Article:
Sega isn’t alone in this, both Nintendo, sony, and Microsoft had weird ads, What’s the best way to highlight that you can control Kerby with your finger? Of course, having a giant finger that hangs out with kerby 🙂
This ad’s title is the only description it needs (life is short)
This ad showcases the old vs the new type of (toys) in a mysterious (and low-key creepy) way
The rise of hyper-casual games:
Hyper casual games (by design) are easy to pick up and appeal to the widest audience possible, the target audience for this genre is usually anyone with a mobile phone, and it usually tops the charts, especially free games, all these elements made the hyper-casual scene one of the most difficult to pierce through especially when it comes to players acquisition, so once hyper casual publishers know they have an easy to pick up and an addicting game, they would do anything possible to get the player to just download it, and then trust that the game would take it from there, this resulted in a verity of user acquisition methods and (of course) a verity of weird ads.
Casual games catching up:
Casual games took notice of what hyper-casual games are doing and decided to do the same, and since casual games usually have bigger budgets for marketing, this resulted in a lot, and I mean A LOT of CG (computer graphics) ads, there are too many of them to count but I highlighted some of the noticeable types.
Pull the pin ads:
I don’t know what’s so captivating about this type of puzzle game but it is really common in ads for some reason
The (oh the misery) ads:
This type provides a sad scenario that encourages the viewer to engage and help the character in distress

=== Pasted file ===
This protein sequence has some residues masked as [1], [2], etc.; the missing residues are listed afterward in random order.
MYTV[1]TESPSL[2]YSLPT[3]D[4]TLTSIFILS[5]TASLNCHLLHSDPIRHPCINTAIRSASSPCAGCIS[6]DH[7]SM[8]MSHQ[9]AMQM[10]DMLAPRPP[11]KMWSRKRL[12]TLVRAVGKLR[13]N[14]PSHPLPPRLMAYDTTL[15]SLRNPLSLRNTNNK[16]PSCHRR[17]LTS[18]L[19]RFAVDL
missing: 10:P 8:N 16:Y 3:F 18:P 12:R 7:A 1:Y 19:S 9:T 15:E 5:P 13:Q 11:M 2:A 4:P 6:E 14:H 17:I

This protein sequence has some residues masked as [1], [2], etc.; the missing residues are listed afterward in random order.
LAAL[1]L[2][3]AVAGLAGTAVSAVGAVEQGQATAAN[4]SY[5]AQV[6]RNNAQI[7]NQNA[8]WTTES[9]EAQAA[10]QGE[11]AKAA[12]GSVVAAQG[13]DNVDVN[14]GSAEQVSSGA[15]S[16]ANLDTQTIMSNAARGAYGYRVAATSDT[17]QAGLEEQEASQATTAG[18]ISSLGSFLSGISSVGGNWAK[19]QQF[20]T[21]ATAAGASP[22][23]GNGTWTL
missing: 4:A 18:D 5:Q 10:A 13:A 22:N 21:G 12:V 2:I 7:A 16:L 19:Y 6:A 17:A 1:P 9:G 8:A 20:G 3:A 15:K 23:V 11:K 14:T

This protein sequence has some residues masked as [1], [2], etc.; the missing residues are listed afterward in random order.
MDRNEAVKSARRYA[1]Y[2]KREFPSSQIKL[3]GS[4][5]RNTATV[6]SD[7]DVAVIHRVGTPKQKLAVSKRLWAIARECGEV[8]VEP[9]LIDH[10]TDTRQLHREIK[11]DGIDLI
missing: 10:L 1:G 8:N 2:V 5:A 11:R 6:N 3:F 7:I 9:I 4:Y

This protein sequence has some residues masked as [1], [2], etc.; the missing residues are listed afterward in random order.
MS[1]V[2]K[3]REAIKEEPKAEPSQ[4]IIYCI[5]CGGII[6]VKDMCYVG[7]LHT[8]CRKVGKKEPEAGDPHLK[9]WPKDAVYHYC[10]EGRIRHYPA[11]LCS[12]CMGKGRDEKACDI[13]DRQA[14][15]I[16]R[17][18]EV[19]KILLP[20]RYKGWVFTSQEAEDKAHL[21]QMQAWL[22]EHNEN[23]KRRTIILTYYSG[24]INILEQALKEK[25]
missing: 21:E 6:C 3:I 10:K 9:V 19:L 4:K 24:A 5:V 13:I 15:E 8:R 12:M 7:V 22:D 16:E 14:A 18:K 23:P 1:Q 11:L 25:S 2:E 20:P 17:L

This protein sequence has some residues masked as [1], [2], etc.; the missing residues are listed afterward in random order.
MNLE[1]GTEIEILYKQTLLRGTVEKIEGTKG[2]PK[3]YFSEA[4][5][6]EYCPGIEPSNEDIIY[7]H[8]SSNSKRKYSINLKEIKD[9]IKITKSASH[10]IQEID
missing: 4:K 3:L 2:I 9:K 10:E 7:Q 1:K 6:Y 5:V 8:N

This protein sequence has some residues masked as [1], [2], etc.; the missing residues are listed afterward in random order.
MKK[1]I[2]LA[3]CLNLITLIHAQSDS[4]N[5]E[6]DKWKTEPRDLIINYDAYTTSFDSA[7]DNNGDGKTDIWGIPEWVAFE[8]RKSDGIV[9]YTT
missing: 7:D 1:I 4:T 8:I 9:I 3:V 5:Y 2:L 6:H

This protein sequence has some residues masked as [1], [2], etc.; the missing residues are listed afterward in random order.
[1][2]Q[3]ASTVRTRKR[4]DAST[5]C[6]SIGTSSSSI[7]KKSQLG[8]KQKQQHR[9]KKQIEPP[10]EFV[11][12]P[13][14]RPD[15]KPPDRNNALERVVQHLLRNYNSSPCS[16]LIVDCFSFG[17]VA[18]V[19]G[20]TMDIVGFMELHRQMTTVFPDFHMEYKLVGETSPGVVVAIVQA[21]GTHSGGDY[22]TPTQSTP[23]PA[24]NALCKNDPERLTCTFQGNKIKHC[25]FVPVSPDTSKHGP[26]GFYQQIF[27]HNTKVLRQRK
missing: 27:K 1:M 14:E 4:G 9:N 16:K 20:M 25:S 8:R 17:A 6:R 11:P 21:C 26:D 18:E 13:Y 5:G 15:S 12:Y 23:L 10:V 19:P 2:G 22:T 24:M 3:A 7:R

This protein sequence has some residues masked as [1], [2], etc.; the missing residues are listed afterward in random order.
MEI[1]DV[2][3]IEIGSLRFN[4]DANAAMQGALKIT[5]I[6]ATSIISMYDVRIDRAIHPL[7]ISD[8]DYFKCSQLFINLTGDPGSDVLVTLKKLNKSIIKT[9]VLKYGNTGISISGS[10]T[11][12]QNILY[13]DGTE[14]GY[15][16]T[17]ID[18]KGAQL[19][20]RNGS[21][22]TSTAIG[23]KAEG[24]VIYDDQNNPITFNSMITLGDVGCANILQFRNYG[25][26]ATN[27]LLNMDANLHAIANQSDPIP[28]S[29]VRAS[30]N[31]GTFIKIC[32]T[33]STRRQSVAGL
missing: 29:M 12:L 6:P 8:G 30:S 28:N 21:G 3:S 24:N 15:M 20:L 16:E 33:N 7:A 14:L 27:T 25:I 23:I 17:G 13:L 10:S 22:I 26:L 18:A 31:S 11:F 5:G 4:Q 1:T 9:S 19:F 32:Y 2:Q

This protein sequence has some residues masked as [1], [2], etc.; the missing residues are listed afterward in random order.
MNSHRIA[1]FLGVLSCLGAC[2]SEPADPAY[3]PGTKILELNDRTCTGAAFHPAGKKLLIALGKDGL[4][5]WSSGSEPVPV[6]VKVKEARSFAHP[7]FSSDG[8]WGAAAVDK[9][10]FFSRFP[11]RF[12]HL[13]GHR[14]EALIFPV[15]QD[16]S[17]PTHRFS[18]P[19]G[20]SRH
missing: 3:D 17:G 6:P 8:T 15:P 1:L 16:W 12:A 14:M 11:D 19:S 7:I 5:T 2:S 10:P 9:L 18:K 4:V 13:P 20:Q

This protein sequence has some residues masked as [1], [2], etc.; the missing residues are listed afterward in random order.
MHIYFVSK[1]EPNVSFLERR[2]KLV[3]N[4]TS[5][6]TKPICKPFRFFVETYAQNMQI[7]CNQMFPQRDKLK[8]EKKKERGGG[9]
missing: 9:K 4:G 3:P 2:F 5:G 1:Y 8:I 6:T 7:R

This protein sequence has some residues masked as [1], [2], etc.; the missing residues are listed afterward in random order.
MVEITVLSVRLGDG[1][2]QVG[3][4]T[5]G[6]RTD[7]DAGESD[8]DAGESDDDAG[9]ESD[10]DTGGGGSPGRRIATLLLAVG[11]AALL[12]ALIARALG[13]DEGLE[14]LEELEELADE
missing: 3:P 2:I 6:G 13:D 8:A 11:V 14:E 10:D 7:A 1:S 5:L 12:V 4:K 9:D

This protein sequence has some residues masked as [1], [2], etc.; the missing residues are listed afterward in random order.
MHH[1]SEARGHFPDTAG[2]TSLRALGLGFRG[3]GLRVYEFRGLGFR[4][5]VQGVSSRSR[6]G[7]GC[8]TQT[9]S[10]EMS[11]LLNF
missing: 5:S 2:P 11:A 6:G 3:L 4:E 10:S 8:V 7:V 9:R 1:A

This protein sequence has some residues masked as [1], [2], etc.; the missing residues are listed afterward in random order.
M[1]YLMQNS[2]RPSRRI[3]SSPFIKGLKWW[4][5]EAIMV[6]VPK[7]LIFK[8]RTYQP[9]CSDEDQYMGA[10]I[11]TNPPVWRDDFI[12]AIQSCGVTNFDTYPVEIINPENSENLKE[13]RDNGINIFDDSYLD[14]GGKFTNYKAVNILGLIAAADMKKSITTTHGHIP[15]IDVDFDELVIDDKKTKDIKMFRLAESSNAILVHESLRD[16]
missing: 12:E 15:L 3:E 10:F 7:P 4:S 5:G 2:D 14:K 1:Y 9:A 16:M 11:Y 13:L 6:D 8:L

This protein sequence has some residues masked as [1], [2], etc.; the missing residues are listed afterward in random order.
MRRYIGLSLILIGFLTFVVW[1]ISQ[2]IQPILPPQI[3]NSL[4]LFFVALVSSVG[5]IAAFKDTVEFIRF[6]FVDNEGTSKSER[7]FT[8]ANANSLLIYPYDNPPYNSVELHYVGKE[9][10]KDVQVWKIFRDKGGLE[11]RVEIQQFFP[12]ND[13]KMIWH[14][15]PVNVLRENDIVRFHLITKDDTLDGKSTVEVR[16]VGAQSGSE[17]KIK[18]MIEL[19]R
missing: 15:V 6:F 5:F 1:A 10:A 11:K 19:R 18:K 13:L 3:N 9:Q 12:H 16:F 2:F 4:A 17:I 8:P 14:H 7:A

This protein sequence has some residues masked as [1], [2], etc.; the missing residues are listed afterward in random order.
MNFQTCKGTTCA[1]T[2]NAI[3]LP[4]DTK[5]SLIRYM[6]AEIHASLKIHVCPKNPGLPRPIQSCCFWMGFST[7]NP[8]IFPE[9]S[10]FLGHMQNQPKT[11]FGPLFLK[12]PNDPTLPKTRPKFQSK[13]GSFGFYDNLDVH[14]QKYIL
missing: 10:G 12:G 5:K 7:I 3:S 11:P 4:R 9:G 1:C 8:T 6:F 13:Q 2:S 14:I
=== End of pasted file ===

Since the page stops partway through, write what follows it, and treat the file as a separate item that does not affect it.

The numbers game ads:
These ads heavily feature dealing with numbers, either subtracting adding dividing, or multiplying you name it.
The weird scenarios ads:
This type of ad is my favorite, the way it works is by providing a totally fictional scenario that would evolve to weird conclusions, and it usually ends on a cliff hanger so you would want to play the game yourself just to know what’s going on.
Garden Affairs game ads ’15’ tragic story of big sister
The oversexualized ads:
I’m not going to provide examples for this type but I wanted to say that it exists, and it’s probably one the most overused types of ads, I hope it disappears but I’m sure it won’t as long as it is working.
The fake gaming ads (commentary and gameplay)
This type features either fake gameplay from other games or someone acting like they are giving commentary over their gameplay.
Challenging the player ads:
The whole point of this type is to make the viewer feel challenged so it would play the game by presenting a high-level gameplay and then saying that only a selected few would be able to reach it, or by playing in the worst way possible that it would make the viewer angry and frustrated they would install the game just to do it themselves and winning.
Can you save him?
What makes an ad good:
it depends on whom you might ask but generally, if it does its job then it is good, however, if you asked me personally, I would say that ads that contain a good message are the best type, other than that I prefer the ads that stick to the product and showcases what’s great about it instead of click-baiting or misleading the viewer.